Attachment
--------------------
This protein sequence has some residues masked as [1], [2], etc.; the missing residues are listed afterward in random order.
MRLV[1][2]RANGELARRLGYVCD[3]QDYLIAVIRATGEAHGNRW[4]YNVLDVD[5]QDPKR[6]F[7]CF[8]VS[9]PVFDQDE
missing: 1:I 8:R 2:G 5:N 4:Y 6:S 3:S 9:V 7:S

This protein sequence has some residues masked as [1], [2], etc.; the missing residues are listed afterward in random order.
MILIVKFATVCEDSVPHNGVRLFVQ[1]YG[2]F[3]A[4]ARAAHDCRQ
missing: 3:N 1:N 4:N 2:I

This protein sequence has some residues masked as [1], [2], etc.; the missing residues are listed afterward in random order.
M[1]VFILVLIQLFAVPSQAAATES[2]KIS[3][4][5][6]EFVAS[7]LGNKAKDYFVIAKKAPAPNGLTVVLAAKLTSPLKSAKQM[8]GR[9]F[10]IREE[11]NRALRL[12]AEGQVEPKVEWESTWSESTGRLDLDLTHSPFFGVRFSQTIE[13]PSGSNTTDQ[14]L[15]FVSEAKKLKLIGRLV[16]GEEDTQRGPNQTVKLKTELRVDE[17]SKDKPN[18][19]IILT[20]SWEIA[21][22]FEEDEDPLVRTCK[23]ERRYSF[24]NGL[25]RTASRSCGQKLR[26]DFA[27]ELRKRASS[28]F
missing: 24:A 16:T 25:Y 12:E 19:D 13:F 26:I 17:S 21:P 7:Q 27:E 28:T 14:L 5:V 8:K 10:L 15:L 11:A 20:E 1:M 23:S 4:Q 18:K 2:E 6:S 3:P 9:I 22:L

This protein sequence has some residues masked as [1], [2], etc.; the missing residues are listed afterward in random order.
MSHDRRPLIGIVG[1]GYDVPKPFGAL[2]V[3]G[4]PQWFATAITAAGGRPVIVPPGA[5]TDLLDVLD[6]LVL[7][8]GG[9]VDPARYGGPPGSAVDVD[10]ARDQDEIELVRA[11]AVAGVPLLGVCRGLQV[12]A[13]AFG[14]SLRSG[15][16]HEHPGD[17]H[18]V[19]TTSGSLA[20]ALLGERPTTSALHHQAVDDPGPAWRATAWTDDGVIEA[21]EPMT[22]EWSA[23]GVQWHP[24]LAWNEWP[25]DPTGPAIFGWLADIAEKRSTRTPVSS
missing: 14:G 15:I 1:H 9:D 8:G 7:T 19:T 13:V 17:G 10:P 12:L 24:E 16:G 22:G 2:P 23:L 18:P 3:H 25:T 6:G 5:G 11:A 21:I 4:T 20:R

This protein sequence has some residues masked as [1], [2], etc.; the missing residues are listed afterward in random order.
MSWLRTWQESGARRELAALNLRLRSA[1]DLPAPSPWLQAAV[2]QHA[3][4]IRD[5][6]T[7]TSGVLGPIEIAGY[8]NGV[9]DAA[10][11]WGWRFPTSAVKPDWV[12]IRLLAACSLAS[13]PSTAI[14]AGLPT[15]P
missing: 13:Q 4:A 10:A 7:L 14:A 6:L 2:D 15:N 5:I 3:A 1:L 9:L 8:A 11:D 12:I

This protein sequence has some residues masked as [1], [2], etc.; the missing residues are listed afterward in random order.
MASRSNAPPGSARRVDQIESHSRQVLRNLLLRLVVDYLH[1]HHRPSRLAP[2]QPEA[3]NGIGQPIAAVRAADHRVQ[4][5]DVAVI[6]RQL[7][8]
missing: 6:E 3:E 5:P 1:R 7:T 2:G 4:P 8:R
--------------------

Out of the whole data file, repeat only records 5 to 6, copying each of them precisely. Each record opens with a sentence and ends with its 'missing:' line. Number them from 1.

This protein sequence has some residues masked as [1], [2], etc.; the missing residues are listed afterward in random order.
MSWLRTWQESGARRELAALNLRLRSA[1]DLPAPSPWLQAAV[2]QHA[3][4]IRD[5][6]T[7]TSGVLGPIEIAGY[8]NGV[9]DAA[10][11]WGWRFPTSAVKPDWV[12]IRLLAACSLAS[13]PSTAI[14]AGLPT[15]P
missing: 13:Q 4:A 10:A 7:L 14:A 6:L 2:D 15:N 5:I 3:A 1:L 9:L 8:A 11:D 12:I

This protein sequence has some residues masked as [1], [2], etc.; the missing residues are listed afterward in random order.
MASRSNAPPGSARRVDQIESHSRQVLRNLLLRLVVDYLH[1]HHRPSRLAP[2]QPEA[3]NGIGQPIAAVRAADHRVQ[4][5]DVAVI[6]RQL[7][8]
missing: 6:E 3:E 5:P 1:R 7:T 2:G 4:P 8:R